This behavior is something to watch out for and avoid, because it makes the code harder to understand. Sometimes you might see this behavior being used to define variables when you're not sure whether they were previously defined. In the next example, if the variable v is defined, its value is kept; otherwise, it's initialized with the value `10`.

This is simple and looks elegant, but be aware that it is not completely bulletproof. If `mynumber` is defined and initialized to 0 (or to any of the six falsy values), this code might not behave in exactly the way it was designed to work.

## Comparison

There's another set of operators that all return a boolean value as a result of the operation. These are the comparison operators. The following table lists them, together with some examples.

Operator symbol Description Example
`==` Equality comparison: Returns true when both operands are equal. The operands are converted to the same type before being compared. >>> 1 == 1
true
>>> 1 == 2
false
>>> 1 == '1'
true
`===` Equality and type comparison: Returns true if both operands are equal and of the same type. It's generally better and safer if you compare this way, because there's no behind-the-scenes type conversions. >>> 1 === '1'
false
>>> 1 === 1
true
`!=` Non-equality comparison: Returns true if the operands are not equal to each other (after a type conversion) >>> 1 != 1
false
>>> 1 != '1'
false
>>> 1 != '2'
true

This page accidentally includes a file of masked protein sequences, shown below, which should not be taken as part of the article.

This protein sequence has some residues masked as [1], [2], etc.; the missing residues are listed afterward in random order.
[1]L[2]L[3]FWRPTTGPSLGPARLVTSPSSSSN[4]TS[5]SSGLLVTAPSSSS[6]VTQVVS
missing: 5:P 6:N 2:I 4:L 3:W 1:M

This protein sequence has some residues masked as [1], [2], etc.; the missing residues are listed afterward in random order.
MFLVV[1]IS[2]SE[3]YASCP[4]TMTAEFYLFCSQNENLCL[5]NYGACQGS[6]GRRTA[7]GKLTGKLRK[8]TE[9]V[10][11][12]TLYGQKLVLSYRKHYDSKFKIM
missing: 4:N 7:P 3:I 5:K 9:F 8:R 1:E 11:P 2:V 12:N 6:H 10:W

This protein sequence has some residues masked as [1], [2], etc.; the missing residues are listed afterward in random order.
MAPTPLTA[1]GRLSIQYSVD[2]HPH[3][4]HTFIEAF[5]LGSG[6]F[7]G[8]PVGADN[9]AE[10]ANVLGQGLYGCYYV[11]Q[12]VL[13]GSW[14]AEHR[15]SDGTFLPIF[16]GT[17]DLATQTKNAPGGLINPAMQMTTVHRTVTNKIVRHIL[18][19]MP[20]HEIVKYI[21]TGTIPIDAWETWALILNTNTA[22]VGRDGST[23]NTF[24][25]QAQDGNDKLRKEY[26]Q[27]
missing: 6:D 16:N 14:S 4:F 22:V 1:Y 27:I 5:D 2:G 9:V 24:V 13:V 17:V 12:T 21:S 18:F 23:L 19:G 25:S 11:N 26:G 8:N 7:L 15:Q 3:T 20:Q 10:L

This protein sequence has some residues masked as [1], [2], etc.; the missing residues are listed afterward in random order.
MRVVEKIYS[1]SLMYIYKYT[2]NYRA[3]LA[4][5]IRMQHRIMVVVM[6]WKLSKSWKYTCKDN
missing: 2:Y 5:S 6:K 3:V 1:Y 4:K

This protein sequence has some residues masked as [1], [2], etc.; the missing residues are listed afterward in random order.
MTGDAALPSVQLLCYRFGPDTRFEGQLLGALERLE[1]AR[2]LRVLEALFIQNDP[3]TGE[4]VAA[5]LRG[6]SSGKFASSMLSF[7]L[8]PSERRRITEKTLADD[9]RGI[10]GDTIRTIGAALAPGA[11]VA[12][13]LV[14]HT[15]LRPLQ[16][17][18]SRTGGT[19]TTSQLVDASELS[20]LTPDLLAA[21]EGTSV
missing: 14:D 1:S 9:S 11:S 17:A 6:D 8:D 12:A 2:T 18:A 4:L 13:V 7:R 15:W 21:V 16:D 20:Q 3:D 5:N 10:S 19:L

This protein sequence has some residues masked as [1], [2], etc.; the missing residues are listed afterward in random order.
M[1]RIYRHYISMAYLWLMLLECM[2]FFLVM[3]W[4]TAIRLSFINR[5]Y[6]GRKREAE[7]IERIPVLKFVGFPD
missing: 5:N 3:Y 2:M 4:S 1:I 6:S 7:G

`!==` Non-equality comparison without type conversion: Returns true if the operands are not equal OR they are different types. >>> 1 !== 1
false
>>> 1 !== '1'
true
`>` Returns true if the left operand is greater than the right one. >>> 1 > 1
false
>>> 33 > 22
true
`>=` Returns true if the left operand is greater than or equal to the right one. >>> 1 >= 1
true
`<` Returns true if the left operand is less than the right one. >>> 1 < 1
false
>>> 1 < 2
true
`<=` Returns true if the left operand is less than or equal to the right one. >>> 1 true
>>> 1 true

An interesting thing to note is that `NaN` is not equal to anything, not even itself.

## Undefined and null

You get the `undefined` value when you try to use a variable that doesn't exist, or one that hasn't yet been assigned a value. When you declare a variable without initializing it, JavaScript automatically initializes it to the value `undefined`.

If you try using a non-existing variable, you'll get an error message.

If you use the `typeof` operator on a non-existing variable, you get the string "undefined".

If you declare a variable without giving it a value, you won't get an error when you use that variable. But the `typeof` still returns "undefined".

The `null` value, on the other hand, is not assigned by JavaScript behind the scenes; it can only be assigned by your code.

Although the difference between `null` and `undefined` is small, it may be important at times. For example, if you attempt an arithmetic operation, you can get different results:

This is because of the different ways `null` and `undefined` are converted to the other primitive types. Below are examples that show the possible conversions.

Conversion to a number:

Conversion to a boolean:

Conversion to a string:

## Primitive Data Types Recap

Let's quickly summarize what has been discussed so far:
• There are five primitive data types in JavaScript:
• number
• string
• boolean
• undefined
• null
• Everything that is not a primitive is an object
• The number data type can store positive and negative integers or floats, hexadecimal numbers, octal numbers, exponents, and the special numbers `NaN`, `Infinity`, and `-Infinity`
• The string data type contains characters in quotes
• The only values of the boolean data type are `true` and `false`
• The only value of the null data type is the value `null`
• The only value of the undefined data type is the value `undefined`
• All values become `true` when converted to a boolean, with the exception of the six falsy values:
• `null`
• `undefined`
• `0`
• `NaN`
• `false`